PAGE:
For someone who seemed easily reconciled to the glorious, communal possibilities of football and the inevitable beatings it delivers to the soul – to say nothing of the body – Connor Halliday authored a stunning twist to his tale Friday.
Surprise immediately turned to mystery, which it will remain unless he decides to share the thinking behind his jarring U-turn exit from the game at the age of 23.
Not that he owes any explanations.
But absent his perspective and any amplification from the team, Halliday’s withdrawal from the Washington Redskins’ rookie minicamp this weekend just made him the most interesting in-limbo NFL quarterback of the offseason next to Tom Brady of “PSI: Foxboro” – and that’s saying something for an undrafted free agent.
When Halliday’s name was not listed on the roster for the Redskins’ minicamp, a source told ESPN’s John Keim that Halliday had lost his love for football. Another source told the Washington Post that he had decided to retire.
Could it actually be burnout? That’s difficult to digest if Halliday was shooting square in enthusiastic remarks leading up to his date in D.C.
Were the club’s docs reluctant to clear him for takeoff? The NFL normally makes that information public.
Is he just the latest player – and surely not the last – to conclude that the game’s long-term physical and neurological risks lap its rewards?
Are these even the right questions?
For anyone who watched Halliday’s quarterbacking arc at Ferris High School and Washington State, this plays like a decidedly un-Connor turn. Not that he couldn’t be mercurial. Not that he wasn’t above an “aw, screw it” moment. But usually that amounted to taking an ill-advised shot into coverage, thinking he could manufacture what wasn’t coming naturally, or quickly enough.
Those times were about chucking it downfield, not chucking it all.
And if you didn’t trust the eye test when it came to assessing his want-to, there was always the mom test.
Here’s what Jessica Halliday wrote about her son on Sports Illustrated’s MMQB site in the days before the NFL draft:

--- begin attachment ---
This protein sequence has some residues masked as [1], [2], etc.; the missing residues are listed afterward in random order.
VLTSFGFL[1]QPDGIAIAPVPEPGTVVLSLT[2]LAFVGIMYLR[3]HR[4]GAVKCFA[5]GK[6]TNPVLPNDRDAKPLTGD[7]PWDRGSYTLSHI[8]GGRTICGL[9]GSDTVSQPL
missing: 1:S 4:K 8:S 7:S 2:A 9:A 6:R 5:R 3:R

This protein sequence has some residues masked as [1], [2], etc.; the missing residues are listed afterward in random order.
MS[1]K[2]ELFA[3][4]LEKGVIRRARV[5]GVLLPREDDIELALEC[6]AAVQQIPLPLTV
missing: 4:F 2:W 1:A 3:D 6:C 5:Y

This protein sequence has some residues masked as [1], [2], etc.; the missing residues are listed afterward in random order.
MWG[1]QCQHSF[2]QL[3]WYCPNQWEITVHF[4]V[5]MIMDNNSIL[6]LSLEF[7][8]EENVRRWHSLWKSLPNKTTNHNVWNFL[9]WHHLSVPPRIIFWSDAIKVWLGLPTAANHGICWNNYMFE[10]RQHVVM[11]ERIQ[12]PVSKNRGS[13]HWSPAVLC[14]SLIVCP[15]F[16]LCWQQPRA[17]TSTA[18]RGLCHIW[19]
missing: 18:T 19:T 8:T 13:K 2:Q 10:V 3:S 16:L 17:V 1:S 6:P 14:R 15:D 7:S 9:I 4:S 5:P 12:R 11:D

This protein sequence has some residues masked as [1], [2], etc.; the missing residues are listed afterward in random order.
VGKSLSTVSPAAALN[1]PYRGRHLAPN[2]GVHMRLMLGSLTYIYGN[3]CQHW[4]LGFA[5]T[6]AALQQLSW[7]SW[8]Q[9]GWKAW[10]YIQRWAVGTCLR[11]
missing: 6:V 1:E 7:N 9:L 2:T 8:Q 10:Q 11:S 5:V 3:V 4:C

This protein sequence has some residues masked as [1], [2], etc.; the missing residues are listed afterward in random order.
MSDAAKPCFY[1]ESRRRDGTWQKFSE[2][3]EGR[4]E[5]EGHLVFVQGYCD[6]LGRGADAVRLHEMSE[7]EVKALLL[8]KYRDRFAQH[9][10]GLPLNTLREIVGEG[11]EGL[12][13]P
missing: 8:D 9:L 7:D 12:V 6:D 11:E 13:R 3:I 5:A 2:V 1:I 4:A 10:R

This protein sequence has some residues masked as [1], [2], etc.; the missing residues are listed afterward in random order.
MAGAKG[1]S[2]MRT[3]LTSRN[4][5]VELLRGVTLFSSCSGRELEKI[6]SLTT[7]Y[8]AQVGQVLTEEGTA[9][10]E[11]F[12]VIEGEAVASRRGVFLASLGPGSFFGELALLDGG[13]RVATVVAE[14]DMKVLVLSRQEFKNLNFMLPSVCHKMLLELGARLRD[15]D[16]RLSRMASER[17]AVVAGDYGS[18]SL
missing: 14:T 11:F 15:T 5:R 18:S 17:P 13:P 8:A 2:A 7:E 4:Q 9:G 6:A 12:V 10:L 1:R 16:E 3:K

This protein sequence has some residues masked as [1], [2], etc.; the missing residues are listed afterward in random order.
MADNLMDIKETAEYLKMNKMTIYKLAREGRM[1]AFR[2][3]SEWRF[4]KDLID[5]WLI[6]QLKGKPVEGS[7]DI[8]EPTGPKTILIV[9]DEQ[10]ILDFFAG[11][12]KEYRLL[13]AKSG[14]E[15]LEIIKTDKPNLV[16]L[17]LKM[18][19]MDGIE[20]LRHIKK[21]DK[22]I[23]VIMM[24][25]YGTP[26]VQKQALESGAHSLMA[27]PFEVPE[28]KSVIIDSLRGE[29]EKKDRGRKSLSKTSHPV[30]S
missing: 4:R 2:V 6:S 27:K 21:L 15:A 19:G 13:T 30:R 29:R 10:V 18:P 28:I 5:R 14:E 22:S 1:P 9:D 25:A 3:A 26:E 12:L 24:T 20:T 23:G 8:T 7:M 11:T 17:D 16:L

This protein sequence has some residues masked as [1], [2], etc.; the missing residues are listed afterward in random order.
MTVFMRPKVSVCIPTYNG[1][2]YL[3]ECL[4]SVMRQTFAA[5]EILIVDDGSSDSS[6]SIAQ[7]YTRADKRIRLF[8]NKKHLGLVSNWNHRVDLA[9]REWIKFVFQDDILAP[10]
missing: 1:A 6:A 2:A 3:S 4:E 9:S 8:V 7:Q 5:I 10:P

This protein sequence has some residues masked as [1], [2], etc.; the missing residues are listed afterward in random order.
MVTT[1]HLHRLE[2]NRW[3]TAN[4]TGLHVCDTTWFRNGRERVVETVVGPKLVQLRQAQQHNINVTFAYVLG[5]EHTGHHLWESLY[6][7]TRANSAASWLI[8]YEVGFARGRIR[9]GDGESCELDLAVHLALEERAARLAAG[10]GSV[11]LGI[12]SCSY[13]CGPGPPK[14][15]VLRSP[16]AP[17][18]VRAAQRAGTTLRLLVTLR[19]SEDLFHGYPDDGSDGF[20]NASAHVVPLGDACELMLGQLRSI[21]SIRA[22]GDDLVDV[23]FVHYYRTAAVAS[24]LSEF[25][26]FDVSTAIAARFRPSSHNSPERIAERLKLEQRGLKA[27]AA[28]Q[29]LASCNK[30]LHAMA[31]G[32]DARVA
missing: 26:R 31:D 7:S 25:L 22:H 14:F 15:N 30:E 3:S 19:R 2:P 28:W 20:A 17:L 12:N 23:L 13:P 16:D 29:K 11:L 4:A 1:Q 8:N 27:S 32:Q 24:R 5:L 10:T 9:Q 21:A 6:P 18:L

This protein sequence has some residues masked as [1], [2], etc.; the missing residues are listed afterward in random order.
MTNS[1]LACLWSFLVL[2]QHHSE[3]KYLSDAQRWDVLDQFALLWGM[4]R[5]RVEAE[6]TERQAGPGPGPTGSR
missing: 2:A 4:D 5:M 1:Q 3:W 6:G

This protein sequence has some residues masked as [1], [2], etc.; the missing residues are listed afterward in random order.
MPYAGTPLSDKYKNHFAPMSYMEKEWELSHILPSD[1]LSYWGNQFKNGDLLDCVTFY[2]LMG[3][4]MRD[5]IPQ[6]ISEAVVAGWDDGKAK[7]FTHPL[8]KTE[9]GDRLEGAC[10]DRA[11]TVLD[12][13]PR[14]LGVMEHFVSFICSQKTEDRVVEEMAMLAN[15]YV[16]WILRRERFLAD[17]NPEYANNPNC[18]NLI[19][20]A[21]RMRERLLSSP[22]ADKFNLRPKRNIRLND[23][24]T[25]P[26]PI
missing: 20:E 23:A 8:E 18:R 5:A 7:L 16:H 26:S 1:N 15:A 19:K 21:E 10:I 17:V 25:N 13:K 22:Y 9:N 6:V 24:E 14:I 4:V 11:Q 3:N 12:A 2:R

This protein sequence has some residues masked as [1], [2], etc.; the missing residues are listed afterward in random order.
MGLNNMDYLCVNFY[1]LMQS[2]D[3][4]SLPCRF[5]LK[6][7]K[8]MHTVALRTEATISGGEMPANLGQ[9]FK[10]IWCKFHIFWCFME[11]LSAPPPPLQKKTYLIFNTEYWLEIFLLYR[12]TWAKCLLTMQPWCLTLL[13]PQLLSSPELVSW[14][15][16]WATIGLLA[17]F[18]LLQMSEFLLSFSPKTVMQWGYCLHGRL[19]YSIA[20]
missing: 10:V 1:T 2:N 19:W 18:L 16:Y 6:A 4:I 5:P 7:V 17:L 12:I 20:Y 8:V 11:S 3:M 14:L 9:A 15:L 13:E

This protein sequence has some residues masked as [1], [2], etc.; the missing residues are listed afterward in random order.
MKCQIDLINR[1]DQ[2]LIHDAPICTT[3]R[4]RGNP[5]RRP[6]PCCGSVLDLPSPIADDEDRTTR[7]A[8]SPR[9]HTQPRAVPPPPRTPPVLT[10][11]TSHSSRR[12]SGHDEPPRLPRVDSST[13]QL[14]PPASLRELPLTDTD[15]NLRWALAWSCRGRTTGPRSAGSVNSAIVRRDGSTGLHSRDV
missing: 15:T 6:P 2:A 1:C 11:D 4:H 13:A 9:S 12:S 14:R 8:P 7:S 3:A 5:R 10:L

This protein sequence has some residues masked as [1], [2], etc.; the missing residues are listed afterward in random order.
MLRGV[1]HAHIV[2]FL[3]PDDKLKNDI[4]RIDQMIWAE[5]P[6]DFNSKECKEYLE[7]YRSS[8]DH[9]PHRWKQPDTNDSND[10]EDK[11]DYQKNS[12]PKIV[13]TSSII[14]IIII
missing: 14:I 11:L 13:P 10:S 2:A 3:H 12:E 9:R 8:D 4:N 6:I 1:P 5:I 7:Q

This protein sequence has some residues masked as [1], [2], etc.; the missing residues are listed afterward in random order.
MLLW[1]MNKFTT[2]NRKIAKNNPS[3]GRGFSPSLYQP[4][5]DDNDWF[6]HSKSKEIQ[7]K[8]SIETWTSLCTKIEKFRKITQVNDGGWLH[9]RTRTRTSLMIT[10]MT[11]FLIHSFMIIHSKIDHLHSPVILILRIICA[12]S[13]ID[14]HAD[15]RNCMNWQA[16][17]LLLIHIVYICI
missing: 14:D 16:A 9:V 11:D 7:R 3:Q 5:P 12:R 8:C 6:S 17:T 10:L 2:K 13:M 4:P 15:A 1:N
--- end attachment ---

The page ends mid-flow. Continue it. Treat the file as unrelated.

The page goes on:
“Football owns Connor in a way that has nothing to do with love of the game. It’s in him; it simply is him.”
Hmm. And now it isn’t?
Of course, epiphanies by definition aren’t slow-cooked.
Yet as much as the “Why?” question was being asked, it was almost being drowned out by the “Why now?” questions.
The gruesome broken ankle Halliday suffered last Nov. 1 against USC has been rehabbed over the course of six grueling months, after some initial angst on his part that it might derail his NFL aspirations. That’s a lot of sweat and pain just to pull the plug on the eve of the grand opportunity. Halliday was, naturally, disappointed at being passed over during the draft, but Washington general manager Scot McCloughan had invested considerable time in checking him out – and it’s not as if free agency is some sort of scarlet letter.
“If you look at it, actually, last year there were more rookie free agents that made teams than guys that got drafted,” Halliday told the Washington Times in an interview this week, “which is a pretty crazy stat but it actually happened last year. So I don’t think it affects my mentality in any way.”
But something did.
If the Redskins began having second thoughts about Halliday’s physical readiness, and voiced them, it’s conceivable that he could have called his own audible. But Halliday was going to have to prove himself somewhere. He’s skinny, coming off a devastating injury and out of a system where he was never called upon to take a snap from directly under center – and has produced one NFL quarterback of any note (though not much success) in 20 years. The Skins had already taken a minor leap of faith, so why not stick it out with them?
Because maybe he really is done with football – or at least the playing of it?
It’s convenient to see this as a ripple from the Chris Borland retirement this spring – another win for sanity in the risk-assessment debate over the awful toll football takes on its practioners. Borland’s concerns, however, came after research into concussions and head trauma – just as previous early retirements, like former Washington quarterback Jake Locker, were tied to a long injury history.
Halliday has that, too – the lacerated liver he suffered as a WSU freshman, the ruptured spleen in high school.
But he also spoke often and forthrightly about his dream of playing in the NFL. Maybe he came to the realization that it had become a dream he just thought he should have, after giving so much to the game all these years.
Or maybe it’s something else.
Whatever it is, he’s the only one who has to be OK with it.
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